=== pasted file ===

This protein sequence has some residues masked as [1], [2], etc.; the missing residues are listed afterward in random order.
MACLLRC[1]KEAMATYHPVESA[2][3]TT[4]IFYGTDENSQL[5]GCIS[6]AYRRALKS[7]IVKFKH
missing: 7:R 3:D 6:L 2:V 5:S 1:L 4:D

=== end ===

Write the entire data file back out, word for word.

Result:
This protein sequence has some residues masked as [1], [2], etc.; the missing residues are listed afterward in random order.
MACLLRC[1]KEAMATYHPVESA[2][3]TT[4]IFYGTDENSQL[5]GCIS[6]AYRRALKS[7]IVKFKH
missing: 7:R 3:D 6:L 2:V 5:S 1:L 4:D